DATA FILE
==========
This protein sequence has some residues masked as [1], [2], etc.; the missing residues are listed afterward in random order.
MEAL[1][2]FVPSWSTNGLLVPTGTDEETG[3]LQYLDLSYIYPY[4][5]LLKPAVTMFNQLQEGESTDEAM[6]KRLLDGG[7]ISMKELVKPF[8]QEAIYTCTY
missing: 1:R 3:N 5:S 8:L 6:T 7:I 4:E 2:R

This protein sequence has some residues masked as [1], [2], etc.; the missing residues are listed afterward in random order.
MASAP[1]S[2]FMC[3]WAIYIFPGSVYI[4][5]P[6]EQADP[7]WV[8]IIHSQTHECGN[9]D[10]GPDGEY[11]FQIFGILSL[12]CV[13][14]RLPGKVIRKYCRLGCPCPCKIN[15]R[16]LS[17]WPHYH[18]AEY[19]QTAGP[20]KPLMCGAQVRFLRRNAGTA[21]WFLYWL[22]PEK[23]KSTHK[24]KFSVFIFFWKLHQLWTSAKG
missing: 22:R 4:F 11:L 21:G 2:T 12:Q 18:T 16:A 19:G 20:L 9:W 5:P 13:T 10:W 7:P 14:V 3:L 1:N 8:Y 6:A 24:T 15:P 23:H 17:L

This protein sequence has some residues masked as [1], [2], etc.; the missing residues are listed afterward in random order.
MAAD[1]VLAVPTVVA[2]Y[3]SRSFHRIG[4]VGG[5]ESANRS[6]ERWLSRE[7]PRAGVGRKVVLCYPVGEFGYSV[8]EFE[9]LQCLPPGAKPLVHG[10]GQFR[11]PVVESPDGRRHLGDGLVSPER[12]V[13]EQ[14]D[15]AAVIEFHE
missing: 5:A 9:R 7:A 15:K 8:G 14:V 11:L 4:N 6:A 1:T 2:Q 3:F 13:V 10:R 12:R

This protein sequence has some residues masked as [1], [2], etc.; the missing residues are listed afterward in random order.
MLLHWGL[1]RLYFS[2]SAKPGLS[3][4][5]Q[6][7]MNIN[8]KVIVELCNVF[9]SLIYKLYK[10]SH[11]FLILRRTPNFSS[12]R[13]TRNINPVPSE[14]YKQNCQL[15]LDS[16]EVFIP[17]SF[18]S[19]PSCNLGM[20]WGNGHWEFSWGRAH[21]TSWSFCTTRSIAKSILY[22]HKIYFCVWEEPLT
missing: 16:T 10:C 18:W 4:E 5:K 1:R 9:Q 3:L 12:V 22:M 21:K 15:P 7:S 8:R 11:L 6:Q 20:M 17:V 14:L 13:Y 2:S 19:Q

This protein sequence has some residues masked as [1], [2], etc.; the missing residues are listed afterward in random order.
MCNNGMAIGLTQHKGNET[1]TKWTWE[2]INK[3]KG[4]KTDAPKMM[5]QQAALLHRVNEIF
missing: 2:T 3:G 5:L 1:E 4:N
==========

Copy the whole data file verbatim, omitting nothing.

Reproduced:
This protein sequence has some residues masked as [1], [2], etc.; the missing residues are listed afterward in random order.
MEAL[1][2]FVPSWSTNGLLVPTGTDEETG[3]LQYLDLSYIYPY[4][5]LLKPAVTMFNQLQEGESTDEAM[6]KRLLDGG[7]ISMKELVKPF[8]QEAIYTCTY
missing: 1:R 3:N 5:S 8:L 6:T 7:I 4:E 2:R

This protein sequence has some residues masked as [1], [2], etc.; the missing residues are listed afterward in random order.
MASAP[1]S[2]FMC[3]WAIYIFPGSVYI[4][5]P[6]EQADP[7]WV[8]IIHSQTHECGN[9]D[10]GPDGEY[11]FQIFGILSL[12]CV[13][14]RLPGKVIRKYCRLGCPCPCKIN[15]R[16]LS[17]WPHYH[18]AEY[19]QTAGP[20]KPLMCGAQVRFLRRNAGTA[21]WFLYWL[22]PEK[23]KSTHK[24]KFSVFIFFWKLHQLWTSAKG
missing: 22:R 4:F 11:L 21:G 2:T 12:Q 18:T 16:A 19:G 20:L 9:W 5:P 13:T 10:W 7:P 14:V 3:L 1:N 8:Y 6:A 24:T 15:P 23:H 17:L

This protein sequence has some residues masked as [1], [2], etc.; the missing residues are listed afterward in random order.
MAAD[1]VLAVPTVVA[2]Y[3]SRSFHRIG[4]VGG[5]ESANRS[6]ERWLSRE[7]PRAGVGRKVVLCYPVGEFGYSV[8]EFE[9]LQCLPPGAKPLVHG[10]GQFR[11]PVVESPDGRRHLGDGLVSPER[12]V[13]EQ[14]D[15]AAVIEFHE
missing: 5:A 9:R 7:A 15:K 8:G 14:V 11:L 4:N 6:A 1:T 2:Q 3:F 13:V 10:R 12:R

This protein sequence has some residues masked as [1], [2], etc.; the missing residues are listed afterward in random order.
MLLHWGL[1]RLYFS[2]SAKPGLS[3][4][5]Q[6][7]MNIN[8]KVIVELCNVF[9]SLIYKLYK[10]SH[11]FLILRRTPNFSS[12]R[13]TRNINPVPSE[14]YKQNCQL[15]LDS[16]EVFIP[17]SF[18]S[19]PSCNLGM[20]WGNGHWEFSWGRAH[21]TSWSFCTTRSIAKSILY[22]HKIYFCVWEEPLT
missing: 16:T 10:C 18:W 4:E 5:K 1:R 9:Q 3:L 12:V 22:M 21:K 15:P 7:S 8:R 11:L 6:Q 20:M 17:V 14:L 13:Y 2:S 19:Q

This protein sequence has some residues masked as [1], [2], etc.; the missing residues are listed afterward in random order.
MCNNGMAIGLTQHKGNET[1]TKWTWE[2]INK[3]KG[4]KTDAPKMM[5]QQAALLHRVNEIF
missing: 2:T 3:G 5:L 1:E 4:N